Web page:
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Then came the highlight of the night, in my humble opinion. Beer-battered scampi with french fries. The scampi were amazing. Fried until they’re just done, so the flesh was still bouncy and succulent, and hadn’t lost any of the fresh sweetness that often disappears when you overcook seafood. The accompanying fries were miniature and cute; they reminded me of the packet Smith’s french fries I used to eat as a kid. I don’t mean that in a bad way. They were a good vehicle for the aioli (or was it tartare? I can’t recall exactly). The wedge of lemon was pretty unnecessary, really, as the scampi was best eaten as it was presented.

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There was also a chilli crab chowder, with crispy pig’s ear flakes on top. This was quite good too, though I’m not sure how it would translate to a full bowl-sized serving. I had arrived late, so I missed the kataifi-wrapped prawn, but Jess told me it was awesome.

This was all finished off with a brown ale pudding with a salted caramel sauce. Which I could have eaten kilos of; it was that good.

All in all, this was a pretty impressive tasting menu – it’s being served all month as a 5 course degustation – I’m not sure which dishes will make the cut – for $80/$120 with matched wines.

The Commoner

122 Johnston St, Fitzroy
Phone: 9415 6876

Having lived in Collingwood for a year, and having been told by my housemates on a semi-regular basis that The Commoner does amazing breakfasts, I thought it might finally be time to put it to the test. I certainly wasn’t disappointed. I caught up with a friend over brunch, and neither of us could decide between the Honky sandwich or the Arabic pancake, so we decided to share both. Two-course brunch win!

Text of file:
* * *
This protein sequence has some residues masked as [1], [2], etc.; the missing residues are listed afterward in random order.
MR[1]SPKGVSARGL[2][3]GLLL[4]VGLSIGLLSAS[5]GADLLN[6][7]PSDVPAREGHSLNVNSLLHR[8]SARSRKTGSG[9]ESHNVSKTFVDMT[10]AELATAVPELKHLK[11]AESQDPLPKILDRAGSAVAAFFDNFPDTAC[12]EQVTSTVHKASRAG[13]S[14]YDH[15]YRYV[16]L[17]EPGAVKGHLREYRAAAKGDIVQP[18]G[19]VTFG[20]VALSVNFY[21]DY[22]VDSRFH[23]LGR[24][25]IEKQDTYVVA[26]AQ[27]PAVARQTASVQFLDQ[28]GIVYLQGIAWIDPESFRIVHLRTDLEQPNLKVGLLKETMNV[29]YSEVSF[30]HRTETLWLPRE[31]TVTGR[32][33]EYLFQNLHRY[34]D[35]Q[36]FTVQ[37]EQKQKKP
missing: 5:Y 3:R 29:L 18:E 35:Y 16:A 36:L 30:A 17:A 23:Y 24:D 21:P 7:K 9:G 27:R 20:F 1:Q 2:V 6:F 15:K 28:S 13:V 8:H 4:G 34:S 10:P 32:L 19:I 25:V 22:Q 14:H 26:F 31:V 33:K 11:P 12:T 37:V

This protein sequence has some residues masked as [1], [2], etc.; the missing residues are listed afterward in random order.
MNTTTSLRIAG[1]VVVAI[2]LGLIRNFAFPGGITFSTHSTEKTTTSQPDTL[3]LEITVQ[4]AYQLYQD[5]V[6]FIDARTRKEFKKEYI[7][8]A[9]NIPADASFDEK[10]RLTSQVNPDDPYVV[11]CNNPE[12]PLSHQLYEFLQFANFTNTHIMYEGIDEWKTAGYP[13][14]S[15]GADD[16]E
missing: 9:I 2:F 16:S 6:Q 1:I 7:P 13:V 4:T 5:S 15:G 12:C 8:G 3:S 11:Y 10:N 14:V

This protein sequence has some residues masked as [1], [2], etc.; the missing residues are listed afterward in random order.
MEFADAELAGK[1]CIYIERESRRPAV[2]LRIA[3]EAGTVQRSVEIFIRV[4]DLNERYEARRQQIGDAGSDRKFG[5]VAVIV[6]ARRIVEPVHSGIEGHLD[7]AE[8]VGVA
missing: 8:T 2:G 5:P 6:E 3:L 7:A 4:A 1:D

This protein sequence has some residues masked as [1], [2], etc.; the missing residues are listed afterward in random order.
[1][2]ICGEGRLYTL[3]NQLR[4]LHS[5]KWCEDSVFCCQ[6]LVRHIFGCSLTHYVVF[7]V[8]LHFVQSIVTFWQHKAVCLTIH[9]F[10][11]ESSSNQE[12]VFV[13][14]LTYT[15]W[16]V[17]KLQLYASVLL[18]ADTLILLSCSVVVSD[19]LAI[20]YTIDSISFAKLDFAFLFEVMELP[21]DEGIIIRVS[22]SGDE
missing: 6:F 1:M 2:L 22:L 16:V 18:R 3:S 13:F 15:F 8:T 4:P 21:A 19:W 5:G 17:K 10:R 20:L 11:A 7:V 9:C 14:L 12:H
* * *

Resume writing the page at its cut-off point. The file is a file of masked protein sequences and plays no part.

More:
The honky sandwich isn’t the most impressive looking meal, I must say. When it arrived at the table, it was immediately overshadowed by the scrumptious-looking Arabic pancake. I’m not an organic-wholefood nazi by any stretch of the imagination, but it’s rare to see sandwiches served on untoasted white bread outside of a food court or arcade cafe these days, no? However, the bread is delightfully soft, and the second you pick the sandwich up, you understand what’s going on here. These thick white pillows are there to cradle and cushion the awesomeness inside. The asweomeness is bacon, fried egg, spinach, aioli, and my personal favourite element, harissa. The flavours are all bold, and they work together beautifully. It may be Honky, but there’s nothing off-key going on here!


The Arabic pancake is similarly satisfying. The stewed apple and berries have now been replaced by lemon curd and pistachio on the menu, sadly. They added just the right amount of tartness (along with the house yoghurt) to the sweet, fluffy pancake, which itself secretly possessed hints of cinnamon and rose essence. OK, so I’ve effused enough. You get the idea; both dishes are perfectly fine choices from the brunch menu.
For a refreshing alternative to juice, I had the Vimto (also on my housemate’s recommendation) because I wasn’t quite up to the Bloody Mary that morning!